posted by Faze at 1:22 PM on June 4, 2002


We should just use maritime law in space, people respect mutual treaties and contracts, everyone has the right to self defense, along with sovereignty over the airspace over their property (to a reasonable height).

Let it develop on its own, a gas powered ship would reach Alpha Centauri before the UN could come up with rules that would matter. This is truly a first-come, first serve frontier.
posted by insomnyuk at 1:33 PM on June 4, 2002


Ever the optimist, our Faze.
posted by ook at 1:52 PM on June 4, 2002


This was interesting:
Stripped of the bureaucratese, the memos explain that the Outer Space Treaty was a strategy by the State Department to raid NASA's budget. Limiting America's reach into space was a minor sacrifice for the greater good of taking money from NASA and giving the money to the State Department and other old-line Washington bureaucrats. Then, State could then ship the money, under the misleading label "foreign aid," to kleptocracies favored by the State Department. American tax money that could have produced amazing feats of exploration was instead delivered foreign dictators who used the money to enrich themselves, to subsidize destructive economic policies, and to further oppress their populations. Foreign governments benefited from this "aid," but foreign people were harmed.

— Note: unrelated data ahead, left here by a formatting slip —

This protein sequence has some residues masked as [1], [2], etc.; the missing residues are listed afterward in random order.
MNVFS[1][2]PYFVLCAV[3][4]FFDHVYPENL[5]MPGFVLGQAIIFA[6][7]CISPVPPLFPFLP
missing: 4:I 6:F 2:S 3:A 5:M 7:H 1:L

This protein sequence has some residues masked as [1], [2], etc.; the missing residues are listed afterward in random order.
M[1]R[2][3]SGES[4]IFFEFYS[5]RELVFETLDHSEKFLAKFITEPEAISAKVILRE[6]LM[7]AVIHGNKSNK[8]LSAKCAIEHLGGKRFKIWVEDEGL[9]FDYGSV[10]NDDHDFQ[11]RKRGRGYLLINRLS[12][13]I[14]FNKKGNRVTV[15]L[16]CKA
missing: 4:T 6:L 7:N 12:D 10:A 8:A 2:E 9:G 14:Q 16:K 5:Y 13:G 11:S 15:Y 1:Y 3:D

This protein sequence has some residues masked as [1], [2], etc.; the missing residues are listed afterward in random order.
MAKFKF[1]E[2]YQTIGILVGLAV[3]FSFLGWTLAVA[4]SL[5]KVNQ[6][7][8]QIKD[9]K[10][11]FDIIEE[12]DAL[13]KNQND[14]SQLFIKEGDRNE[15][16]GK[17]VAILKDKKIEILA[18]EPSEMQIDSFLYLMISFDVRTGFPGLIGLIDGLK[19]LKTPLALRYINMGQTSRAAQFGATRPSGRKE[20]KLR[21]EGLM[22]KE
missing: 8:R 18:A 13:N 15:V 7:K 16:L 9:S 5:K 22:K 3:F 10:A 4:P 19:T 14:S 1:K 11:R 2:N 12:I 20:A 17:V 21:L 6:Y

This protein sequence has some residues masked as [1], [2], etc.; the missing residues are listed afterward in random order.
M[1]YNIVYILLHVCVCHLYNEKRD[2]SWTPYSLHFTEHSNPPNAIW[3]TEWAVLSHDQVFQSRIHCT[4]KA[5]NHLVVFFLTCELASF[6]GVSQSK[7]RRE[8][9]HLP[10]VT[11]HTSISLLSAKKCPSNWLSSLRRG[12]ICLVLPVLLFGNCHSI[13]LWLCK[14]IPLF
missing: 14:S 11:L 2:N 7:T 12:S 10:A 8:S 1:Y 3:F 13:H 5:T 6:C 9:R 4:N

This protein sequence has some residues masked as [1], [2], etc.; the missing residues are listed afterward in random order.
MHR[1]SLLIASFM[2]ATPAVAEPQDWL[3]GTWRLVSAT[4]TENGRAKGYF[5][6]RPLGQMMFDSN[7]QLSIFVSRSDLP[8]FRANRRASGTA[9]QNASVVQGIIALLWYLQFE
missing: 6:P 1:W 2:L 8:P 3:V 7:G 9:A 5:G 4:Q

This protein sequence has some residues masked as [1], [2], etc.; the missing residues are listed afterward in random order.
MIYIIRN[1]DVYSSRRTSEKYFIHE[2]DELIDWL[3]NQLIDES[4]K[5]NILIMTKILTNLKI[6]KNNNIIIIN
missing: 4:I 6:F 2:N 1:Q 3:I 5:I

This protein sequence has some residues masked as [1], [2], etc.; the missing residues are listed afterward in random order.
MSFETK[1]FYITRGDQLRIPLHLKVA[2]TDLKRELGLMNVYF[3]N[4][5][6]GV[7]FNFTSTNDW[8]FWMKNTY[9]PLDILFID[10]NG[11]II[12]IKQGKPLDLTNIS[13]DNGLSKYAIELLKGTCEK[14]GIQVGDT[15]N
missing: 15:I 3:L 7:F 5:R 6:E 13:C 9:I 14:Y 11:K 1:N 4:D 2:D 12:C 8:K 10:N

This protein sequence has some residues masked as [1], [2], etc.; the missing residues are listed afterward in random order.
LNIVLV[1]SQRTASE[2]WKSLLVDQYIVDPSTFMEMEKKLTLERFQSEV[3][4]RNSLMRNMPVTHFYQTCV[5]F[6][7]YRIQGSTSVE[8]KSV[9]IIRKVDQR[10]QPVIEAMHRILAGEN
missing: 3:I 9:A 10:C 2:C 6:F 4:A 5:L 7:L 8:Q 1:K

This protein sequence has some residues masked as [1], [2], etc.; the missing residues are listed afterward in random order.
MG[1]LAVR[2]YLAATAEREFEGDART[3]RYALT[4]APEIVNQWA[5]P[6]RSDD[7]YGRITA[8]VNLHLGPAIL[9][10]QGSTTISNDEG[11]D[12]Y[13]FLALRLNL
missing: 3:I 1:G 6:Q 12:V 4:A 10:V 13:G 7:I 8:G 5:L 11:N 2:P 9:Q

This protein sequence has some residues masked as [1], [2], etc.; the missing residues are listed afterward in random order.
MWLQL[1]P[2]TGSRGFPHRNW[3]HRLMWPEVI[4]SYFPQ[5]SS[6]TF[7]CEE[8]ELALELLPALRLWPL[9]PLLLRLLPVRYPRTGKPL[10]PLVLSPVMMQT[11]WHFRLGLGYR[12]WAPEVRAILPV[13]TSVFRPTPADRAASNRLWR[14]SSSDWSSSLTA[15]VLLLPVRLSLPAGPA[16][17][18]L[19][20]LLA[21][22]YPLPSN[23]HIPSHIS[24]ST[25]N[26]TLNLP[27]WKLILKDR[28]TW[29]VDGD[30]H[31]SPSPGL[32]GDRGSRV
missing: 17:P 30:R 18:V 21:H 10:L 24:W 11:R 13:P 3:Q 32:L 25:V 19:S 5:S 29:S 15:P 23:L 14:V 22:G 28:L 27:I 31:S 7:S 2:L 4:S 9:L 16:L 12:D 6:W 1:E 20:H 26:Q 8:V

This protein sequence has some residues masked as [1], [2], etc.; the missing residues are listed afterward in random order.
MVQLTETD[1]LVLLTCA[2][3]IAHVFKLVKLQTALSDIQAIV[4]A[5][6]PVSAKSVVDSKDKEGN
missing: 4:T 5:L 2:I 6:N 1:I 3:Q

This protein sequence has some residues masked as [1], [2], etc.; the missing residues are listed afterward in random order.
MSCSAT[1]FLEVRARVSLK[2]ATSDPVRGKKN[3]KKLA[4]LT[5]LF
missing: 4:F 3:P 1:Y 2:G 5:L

Never mind that National Review stridently supported the underwriting of said kleptocracies as a bulwark against communism. For Kopel to try and float these arguments in NRO takes real chutzpah, or pure ignorance.
posted by Ty Webb at 3:13 PM on June 4, 2002


No, no, they're talking about the other kleptocracies. You know, the bad ones.
posted by feckless at 4:02 PM on June 4, 2002


Geez, you didn't really expect anything but jingoistic dumbassness from the National Review, did you?

Since the U.S. and Russia have largely turned their backs on manned spaceflight, I wouldn't be too surprised if the first people on Mars were Chinese, though it might take them another fifty years.
posted by mark13 at 8:56 AM on June 5, 2002